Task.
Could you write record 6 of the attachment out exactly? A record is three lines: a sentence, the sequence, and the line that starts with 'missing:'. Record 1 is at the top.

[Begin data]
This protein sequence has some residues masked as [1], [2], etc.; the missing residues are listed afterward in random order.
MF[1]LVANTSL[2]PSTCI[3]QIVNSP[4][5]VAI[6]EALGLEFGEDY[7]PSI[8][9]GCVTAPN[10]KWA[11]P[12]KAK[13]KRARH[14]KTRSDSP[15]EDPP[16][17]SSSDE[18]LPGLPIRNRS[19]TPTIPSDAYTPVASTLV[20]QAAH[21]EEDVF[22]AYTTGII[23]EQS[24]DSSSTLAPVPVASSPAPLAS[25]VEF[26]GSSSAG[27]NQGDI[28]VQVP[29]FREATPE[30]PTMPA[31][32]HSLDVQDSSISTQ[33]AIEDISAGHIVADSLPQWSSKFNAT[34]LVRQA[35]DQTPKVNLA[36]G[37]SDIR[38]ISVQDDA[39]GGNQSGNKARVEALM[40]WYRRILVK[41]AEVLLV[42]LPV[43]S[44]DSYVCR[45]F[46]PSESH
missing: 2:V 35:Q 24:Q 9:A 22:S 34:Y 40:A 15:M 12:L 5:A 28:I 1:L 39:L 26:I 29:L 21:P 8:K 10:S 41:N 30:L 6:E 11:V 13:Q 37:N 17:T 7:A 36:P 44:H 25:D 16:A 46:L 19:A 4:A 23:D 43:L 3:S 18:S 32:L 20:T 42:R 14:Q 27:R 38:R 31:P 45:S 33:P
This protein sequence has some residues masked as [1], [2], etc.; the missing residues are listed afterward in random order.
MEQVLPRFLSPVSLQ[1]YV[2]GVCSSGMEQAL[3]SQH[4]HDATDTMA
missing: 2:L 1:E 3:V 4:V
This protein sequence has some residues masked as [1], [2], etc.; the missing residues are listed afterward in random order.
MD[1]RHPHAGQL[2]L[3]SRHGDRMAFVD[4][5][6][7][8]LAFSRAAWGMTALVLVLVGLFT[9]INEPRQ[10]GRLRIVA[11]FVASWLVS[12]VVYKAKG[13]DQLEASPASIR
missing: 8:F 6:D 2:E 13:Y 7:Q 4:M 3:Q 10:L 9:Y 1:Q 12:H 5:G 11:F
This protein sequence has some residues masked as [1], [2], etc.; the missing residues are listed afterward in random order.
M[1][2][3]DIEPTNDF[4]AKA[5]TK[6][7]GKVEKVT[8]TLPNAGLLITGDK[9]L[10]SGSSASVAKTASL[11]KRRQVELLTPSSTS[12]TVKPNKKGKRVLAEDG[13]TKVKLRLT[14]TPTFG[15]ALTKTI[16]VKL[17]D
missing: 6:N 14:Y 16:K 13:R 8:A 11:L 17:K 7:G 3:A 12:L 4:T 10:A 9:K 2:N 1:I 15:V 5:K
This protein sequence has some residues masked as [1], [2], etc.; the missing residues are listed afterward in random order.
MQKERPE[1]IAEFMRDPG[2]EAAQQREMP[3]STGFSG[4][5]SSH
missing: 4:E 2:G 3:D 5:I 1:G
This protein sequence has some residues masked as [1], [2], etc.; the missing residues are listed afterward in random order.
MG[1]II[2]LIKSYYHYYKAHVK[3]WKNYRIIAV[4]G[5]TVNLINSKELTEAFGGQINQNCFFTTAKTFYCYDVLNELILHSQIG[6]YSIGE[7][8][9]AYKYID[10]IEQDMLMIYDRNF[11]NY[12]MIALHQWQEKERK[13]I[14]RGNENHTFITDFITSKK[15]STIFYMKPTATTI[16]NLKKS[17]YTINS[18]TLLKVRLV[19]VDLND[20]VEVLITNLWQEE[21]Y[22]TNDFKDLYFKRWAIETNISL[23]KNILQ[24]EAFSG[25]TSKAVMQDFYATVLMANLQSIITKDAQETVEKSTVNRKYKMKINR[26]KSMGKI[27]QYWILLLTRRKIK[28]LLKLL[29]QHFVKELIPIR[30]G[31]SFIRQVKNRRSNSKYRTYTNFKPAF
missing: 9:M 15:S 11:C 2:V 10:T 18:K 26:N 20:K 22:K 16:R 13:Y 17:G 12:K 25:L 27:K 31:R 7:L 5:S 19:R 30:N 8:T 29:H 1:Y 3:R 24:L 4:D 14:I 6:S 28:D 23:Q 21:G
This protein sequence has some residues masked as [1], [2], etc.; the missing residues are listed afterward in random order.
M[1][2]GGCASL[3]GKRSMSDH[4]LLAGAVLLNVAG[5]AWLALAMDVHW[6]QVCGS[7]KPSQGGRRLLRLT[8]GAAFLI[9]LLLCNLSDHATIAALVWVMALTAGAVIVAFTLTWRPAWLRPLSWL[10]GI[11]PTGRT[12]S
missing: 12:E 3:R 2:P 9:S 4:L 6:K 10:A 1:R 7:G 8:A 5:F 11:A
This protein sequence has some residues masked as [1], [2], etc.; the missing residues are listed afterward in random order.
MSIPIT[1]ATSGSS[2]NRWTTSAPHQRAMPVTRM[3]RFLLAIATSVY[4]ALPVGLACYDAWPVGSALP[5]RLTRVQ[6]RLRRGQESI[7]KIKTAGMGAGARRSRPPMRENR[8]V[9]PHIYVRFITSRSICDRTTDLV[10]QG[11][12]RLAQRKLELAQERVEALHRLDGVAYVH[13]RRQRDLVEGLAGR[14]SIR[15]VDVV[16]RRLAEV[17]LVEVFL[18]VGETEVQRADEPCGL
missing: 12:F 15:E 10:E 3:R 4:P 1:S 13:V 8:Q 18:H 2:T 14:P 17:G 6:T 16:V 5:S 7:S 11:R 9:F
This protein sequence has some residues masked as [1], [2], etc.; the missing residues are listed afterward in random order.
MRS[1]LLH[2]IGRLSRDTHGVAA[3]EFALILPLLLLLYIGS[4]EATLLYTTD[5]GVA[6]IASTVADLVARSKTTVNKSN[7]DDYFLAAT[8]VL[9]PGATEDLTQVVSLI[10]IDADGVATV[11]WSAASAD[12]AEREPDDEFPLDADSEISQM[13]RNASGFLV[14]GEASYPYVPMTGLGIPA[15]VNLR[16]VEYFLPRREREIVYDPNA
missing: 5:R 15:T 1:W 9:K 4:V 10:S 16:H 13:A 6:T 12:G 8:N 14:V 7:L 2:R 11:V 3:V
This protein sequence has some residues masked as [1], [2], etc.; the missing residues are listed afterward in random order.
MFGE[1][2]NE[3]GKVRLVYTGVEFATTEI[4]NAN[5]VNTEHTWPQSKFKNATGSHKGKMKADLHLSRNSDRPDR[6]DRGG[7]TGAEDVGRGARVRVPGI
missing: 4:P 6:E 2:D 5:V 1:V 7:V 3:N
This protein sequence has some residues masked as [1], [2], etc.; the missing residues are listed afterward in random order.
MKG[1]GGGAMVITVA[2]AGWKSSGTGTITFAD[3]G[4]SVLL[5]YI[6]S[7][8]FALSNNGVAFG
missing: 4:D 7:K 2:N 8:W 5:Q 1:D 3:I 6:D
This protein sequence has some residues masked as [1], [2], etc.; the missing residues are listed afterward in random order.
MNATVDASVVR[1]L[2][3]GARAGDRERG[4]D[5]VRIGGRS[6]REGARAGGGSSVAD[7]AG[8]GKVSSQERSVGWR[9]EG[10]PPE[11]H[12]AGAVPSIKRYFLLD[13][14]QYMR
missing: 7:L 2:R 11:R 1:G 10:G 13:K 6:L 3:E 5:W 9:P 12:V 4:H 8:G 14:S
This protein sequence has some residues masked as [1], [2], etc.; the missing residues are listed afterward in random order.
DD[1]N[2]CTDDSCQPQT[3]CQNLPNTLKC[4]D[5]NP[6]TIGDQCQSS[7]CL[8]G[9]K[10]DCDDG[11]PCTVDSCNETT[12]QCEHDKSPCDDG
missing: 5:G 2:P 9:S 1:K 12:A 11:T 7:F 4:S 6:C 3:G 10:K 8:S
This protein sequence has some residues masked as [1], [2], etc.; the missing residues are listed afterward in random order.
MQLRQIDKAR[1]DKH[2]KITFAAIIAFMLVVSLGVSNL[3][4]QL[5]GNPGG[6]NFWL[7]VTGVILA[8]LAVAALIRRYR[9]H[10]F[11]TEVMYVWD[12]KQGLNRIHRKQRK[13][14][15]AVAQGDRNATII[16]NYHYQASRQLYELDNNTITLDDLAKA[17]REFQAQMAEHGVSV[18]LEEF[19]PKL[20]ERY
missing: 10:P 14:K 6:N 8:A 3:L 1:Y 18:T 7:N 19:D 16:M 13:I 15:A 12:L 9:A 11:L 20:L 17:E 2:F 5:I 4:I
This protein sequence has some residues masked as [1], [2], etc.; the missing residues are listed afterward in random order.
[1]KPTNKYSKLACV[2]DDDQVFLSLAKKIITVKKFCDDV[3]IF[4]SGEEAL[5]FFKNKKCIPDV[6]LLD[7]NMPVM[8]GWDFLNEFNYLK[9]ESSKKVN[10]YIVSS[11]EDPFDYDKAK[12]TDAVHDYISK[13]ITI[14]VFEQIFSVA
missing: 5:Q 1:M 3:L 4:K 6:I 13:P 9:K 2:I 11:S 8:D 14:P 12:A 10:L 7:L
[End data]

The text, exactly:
This protein sequence has some residues masked as [1], [2], etc.; the missing residues are listed afterward in random order.
MG[1]II[2]LIKSYYHYYKAHVK[3]WKNYRIIAV[4]G[5]TVNLINSKELTEAFGGQINQNCFFTTAKTFYCYDVLNELILHSQIG[6]YSIGE[7][8][9]AYKYID[10]IEQDMLMIYDRNF[11]NY[12]MIALHQWQEKERK[13]I[14]RGNENHTFITDFITSKK[15]STIFYMKPTATTI[16]NLKKS[17]YTINS[18]TLLKVRLV[19]VDLND[20]VEVLITNLWQEE[21]Y[22]TNDFKDLYFKRWAIETNISL[23]KNILQ[24]EAFSG[25]TSKAVMQDFYATVLMANLQSIITKDAQETVEKSTVNRKYKMKINR[26]KSMGKI[27]QYWILLLTRRKIK[28]LLKLL[29]QHFVKELIPIR[30]G[31]SFIRQVKNRRSNSKYRTYTNFKPAF
missing: 9:M 15:S 11:C 2:V 10:T 18:K 26:N 20:K 22:K 16:R 13:Y 17:G 12:K 25:L 27:K 31:R 7:L 5:S 19:R 30:N 8:T 29:H 1:Y 3:R 24:L 4:D 14:I 6:S 28:D 23:Q 21:G